Did China just blink in the tariff standoff?

Call it at least a half-blink. After a war of words between the US and China spooked investors around the world, Xi Jinping indirectly offered two concessions to US trade concerns while speaking at a business conference. Xi offered to open up the auto market and increase flexibility on banking, but left out a couple of other key issues for Donald Trump:

President Xi Jinping promised Tuesday to cut China’s auto tariffs and improve intellectual property protection in possible concessions aimed at defusing a worsening dispute with Washington over trade and technology that investors worry could set back the global economic recovery.

Speaking at a business conference, Xi made no direct mention of his American counterpart, Donald Trump, or the dispute. He promised progress on areas that are U.S. priorities including opening China’s banking industry and boosting imports but didn’t address key irritants for Washington such as a requirement for foreign companies to work through joint ventures that require them to give technology to potential local competitors.

Private sector analysts saw Xi’s speech as an overture to help end the biggest trade dispute since World War II. It has fueled fears the global economic recovery might be set back if other governments are prompted to raise their own import barriers.

It’s not a comprehensive concession, however. Xi didn’t address one of the biggest issues in US-China trade, and that might be big enough to remain as a sticking point:

Chinese officials deny foreign companies are compelled to hand over technology, but business groups say joint venture and licensing rules make that unavoidable. The United States filed a World Trade Organization complaint last month accusing Beijing of violating its market-opening pledges by imposing unfair contract terms and allowing companies to use foreign-owned technology after licensing periods expire.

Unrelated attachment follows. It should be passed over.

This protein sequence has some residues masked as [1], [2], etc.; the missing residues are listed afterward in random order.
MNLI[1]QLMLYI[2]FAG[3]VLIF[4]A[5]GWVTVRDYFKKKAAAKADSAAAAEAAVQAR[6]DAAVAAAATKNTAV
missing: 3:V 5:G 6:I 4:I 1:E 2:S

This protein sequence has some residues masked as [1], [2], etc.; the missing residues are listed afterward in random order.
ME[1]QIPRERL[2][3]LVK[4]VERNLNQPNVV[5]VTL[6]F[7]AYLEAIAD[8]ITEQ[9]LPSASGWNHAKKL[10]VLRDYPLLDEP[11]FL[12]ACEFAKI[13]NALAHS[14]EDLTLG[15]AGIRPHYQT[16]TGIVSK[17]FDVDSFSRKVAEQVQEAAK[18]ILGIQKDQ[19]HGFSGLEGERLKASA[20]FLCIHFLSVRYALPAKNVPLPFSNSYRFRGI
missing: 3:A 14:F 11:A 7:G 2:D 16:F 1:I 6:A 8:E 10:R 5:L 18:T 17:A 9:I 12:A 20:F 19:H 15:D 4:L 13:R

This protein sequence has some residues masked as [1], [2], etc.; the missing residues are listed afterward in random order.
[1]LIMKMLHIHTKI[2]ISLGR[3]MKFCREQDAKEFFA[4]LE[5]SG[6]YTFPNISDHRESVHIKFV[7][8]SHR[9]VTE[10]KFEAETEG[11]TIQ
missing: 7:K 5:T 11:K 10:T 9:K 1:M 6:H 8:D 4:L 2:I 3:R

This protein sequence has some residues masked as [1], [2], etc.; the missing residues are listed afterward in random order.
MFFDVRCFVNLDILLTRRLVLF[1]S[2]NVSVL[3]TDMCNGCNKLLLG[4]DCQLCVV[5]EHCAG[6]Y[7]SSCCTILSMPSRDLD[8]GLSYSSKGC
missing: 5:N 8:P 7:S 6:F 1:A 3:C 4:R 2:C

Foreign companies complain Beijing is squeezing them out of promising parts of the state-dominated economy to promote the ruling Communist Party’s plans to create Chinese global competitors in fields including robotics, electric cars and pharmaceuticals.

Xi gave no details on how those conditions might change, leaving it unclear whether that might mollify Washington.

Easing rules that limit global automakers to owning no more than 50 percent of a joint venture with a Chinese partner might help to address Trump’s complaints about technology as well as giving them more flexibility in their biggest global market.

Intellectual property is the long game for China. Xi might decide that it’s worth giving ground in established industries, like autos and finance, while sticking to requirements that expose trade secrets in the high-tech sector, especially in communications. Xi has fully committed to the CM2025 project to make China entirely self-sufficient, and that requires picking the pockets of international innovators or swallowing them whole when that doesn’t work. Trump has already taken action to block those efforts on two occasions in recent weeks, especially with the attempted buyout of Qualcomm. It might not be as easy to stop the slow bleed of IP from forced partnerships with China’s government-backed enterprises.

Still, Trump might want to cash out when Xi offers these concessions more formally, assuming he ever does. He can declare victory and depart the tariff field while remaining vigilant on the IP front. With midterms looming, Trump can ill afford to pursue a major trade war which will likely have its greatest impact on the agricultural-producing areas of the country that formed Trump’s 2016 base. If China cheats, Trump can always come back around to a tariff fight, and the next time he’ll have more credibility to conduct one.